Friday, March 10, 2006

Poor air quality contributes to DVT on flights

So says research about to be published in the Lancet according to the Daily Telegraph. The proportion of oxygen in the air onboard aircraft is around 15% compared to 21% typically outside. This reduced amount of oxygen results in the blood thickening, increasing the propensity for clots.

Some of the measures you can take to avoid this include drinking plenty of water, because dehydration on board cabins exacerbates it. The usual advice about walking, taking aspirin with meals and not eating too much on board all apply, as does not sitting in cattle class (but that’s just about letting the blood swell around your ankles).

So it begs the question about what airlines or aircraft have better air quality. A fair rule of thumb is the newer the better. There used to be an “economy setting” installed on airliners to save fuel when passenger loads were light. Boeing states that it no longer offers an “economy setting” option for air conditioning on board its new aircraft. This includes all existing Boeing 777s and 747-400s and, of course, new ones. This covers a good proportion of flights from New Zealand. Boeing recommends airlines flying older aircraft operate air conditioning on full whenever passengers are carried (the “economy setting” was for flying empty or near empty).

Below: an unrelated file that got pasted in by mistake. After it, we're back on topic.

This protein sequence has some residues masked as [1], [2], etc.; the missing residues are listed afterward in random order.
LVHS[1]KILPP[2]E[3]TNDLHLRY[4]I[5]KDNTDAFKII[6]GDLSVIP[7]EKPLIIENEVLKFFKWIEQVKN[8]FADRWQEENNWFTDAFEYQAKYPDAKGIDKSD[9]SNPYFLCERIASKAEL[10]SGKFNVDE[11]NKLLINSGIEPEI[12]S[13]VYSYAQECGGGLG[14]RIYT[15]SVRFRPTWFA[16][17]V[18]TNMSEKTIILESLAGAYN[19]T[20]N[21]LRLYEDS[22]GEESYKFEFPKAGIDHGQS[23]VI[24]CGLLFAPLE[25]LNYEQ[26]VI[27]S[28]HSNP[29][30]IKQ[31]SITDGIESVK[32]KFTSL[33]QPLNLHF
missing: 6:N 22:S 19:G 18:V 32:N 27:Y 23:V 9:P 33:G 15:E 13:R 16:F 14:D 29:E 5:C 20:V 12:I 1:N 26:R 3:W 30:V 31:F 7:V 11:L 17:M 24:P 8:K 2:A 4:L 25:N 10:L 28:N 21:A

.
I couldn’t find anything about it on the Airbus website, so can’t comment on them.

The new Boeing 787 (which Air NZ and Qantas have both ordered) will make a big difference. Humidity will be higher, and the cabin pressurisation will be as well – this should mean more oxygen and a safer, more pleasant flight. However, it will be about three years before you fly on one of those.

No comments: